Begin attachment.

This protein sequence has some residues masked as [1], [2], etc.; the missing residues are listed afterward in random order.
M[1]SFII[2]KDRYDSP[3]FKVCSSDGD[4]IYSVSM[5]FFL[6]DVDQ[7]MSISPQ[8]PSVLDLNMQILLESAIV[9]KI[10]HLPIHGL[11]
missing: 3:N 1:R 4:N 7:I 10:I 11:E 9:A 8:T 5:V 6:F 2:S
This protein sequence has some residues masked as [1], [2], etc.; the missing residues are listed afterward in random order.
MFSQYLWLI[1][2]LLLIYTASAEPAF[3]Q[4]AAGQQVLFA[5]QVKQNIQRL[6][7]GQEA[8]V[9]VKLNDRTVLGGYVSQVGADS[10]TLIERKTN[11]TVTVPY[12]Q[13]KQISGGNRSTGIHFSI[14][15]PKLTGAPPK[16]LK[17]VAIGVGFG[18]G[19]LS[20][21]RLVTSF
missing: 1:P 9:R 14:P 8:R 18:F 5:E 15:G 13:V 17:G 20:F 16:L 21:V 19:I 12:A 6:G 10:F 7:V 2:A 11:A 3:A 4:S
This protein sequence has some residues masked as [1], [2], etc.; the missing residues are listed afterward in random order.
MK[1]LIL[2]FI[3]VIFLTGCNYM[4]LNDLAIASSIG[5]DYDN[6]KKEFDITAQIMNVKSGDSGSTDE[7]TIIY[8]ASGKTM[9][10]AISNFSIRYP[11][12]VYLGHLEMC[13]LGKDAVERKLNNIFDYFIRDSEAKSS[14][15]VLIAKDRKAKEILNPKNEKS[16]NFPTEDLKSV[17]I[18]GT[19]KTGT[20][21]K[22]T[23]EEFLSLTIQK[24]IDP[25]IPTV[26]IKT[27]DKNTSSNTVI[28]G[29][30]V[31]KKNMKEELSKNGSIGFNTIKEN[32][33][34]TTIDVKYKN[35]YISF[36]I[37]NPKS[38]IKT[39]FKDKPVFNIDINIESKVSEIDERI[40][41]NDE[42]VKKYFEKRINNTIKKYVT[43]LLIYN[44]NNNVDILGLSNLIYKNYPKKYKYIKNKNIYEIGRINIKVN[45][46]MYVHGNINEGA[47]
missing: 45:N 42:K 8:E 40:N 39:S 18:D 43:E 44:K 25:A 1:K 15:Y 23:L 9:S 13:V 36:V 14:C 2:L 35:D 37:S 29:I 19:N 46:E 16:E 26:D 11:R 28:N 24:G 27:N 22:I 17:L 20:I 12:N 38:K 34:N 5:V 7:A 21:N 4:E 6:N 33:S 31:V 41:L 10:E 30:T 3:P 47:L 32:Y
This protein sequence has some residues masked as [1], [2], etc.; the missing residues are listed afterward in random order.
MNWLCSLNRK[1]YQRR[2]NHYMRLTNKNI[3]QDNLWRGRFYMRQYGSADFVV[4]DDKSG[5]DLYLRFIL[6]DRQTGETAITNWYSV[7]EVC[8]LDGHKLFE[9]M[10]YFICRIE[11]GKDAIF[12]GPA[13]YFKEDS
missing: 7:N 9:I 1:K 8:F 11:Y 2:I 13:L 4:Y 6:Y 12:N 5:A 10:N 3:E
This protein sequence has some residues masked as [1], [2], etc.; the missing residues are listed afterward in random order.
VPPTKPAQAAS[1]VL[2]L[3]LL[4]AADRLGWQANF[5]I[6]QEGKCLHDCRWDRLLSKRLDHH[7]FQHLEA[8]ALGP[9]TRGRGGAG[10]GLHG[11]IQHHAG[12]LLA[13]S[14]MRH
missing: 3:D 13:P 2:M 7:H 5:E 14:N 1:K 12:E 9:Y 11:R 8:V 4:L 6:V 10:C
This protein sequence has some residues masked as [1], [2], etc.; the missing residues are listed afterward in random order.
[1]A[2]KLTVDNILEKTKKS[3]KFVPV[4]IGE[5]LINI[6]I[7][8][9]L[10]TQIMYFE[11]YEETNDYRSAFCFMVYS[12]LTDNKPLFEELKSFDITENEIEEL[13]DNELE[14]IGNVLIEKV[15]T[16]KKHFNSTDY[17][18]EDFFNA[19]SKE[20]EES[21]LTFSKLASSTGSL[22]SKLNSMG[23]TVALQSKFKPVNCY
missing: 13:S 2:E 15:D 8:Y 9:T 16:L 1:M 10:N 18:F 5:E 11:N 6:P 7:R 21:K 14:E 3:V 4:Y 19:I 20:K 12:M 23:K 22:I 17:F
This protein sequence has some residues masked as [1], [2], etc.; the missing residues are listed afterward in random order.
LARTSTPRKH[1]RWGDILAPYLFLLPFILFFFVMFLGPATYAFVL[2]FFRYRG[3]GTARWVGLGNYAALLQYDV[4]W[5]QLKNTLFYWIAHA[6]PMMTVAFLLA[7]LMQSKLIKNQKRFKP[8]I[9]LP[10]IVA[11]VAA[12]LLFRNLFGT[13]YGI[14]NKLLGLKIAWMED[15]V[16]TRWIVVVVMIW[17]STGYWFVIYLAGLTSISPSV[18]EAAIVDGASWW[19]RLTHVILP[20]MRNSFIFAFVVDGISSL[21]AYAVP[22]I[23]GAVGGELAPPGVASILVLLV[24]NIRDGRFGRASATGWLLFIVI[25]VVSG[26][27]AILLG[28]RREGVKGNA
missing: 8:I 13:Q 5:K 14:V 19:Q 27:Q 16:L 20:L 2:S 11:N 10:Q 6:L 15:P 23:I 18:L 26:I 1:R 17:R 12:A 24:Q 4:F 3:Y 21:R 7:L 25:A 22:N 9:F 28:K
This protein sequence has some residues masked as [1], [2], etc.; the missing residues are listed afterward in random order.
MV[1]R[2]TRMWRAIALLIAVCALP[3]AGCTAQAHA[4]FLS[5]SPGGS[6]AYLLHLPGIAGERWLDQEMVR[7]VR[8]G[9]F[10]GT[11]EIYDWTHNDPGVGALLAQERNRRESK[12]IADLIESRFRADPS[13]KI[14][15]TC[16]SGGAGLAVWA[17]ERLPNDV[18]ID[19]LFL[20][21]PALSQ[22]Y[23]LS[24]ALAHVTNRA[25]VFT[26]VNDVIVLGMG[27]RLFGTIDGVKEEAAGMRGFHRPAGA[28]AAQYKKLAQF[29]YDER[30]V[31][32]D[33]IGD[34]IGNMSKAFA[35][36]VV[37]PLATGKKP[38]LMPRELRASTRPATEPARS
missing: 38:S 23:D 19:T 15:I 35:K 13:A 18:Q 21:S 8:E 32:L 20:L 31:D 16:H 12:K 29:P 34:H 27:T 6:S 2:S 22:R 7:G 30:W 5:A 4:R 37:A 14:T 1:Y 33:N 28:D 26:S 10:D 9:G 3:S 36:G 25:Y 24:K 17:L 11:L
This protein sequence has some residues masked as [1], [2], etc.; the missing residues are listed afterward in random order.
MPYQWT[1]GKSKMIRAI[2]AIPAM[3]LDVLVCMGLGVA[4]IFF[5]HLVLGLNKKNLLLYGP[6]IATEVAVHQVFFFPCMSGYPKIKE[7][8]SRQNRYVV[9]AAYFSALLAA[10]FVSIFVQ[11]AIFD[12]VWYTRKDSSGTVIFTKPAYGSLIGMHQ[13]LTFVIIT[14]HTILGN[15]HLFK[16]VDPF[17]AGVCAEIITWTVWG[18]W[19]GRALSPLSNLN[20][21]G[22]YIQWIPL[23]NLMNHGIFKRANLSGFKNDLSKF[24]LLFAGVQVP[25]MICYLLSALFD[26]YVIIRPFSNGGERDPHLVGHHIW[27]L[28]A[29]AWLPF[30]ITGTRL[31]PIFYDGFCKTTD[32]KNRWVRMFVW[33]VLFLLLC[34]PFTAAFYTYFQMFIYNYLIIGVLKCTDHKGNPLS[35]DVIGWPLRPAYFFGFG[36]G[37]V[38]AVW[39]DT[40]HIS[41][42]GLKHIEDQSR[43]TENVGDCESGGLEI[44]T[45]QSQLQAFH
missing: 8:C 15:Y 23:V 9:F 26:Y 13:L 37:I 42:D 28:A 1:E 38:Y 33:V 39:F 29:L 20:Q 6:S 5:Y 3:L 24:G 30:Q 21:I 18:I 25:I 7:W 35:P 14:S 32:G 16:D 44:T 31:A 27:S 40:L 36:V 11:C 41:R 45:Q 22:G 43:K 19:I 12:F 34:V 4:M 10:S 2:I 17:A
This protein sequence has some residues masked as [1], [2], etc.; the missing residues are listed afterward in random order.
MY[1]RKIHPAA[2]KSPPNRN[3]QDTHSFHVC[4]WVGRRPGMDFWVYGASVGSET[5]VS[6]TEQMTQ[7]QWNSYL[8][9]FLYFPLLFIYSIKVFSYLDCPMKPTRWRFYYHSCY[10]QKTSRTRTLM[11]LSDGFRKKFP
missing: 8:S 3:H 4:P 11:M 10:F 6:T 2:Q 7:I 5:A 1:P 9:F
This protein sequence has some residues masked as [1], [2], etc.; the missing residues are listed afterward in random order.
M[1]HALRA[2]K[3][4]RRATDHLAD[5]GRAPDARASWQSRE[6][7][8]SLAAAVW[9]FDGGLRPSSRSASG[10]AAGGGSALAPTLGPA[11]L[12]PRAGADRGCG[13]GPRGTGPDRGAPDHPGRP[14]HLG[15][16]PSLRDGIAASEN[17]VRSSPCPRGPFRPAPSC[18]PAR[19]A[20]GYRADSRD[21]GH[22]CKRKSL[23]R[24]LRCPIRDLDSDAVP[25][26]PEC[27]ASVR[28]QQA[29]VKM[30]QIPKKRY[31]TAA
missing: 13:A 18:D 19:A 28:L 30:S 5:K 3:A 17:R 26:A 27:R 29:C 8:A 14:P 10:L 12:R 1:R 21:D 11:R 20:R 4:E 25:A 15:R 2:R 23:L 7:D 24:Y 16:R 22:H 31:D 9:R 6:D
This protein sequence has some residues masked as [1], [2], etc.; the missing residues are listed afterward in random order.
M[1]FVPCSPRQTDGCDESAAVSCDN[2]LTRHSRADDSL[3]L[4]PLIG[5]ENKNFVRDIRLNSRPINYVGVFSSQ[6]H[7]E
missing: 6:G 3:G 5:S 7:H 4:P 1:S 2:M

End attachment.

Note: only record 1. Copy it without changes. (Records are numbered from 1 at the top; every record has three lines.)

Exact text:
This protein sequence has some residues masked as [1], [2], etc.; the missing residues are listed afterward in random order.
M[1]SFII[2]KDRYDSP[3]FKVCSSDGD[4]IYSVSM[5]FFL[6]DVDQ[7]MSISPQ[8]PSVLDLNMQILLESAIV[9]KI[10]HLPIHGL[11]
missing: 3:N 1:R 4:N 7:I 10:I 11:E 9:A 8:T 5:V 6:F 2:S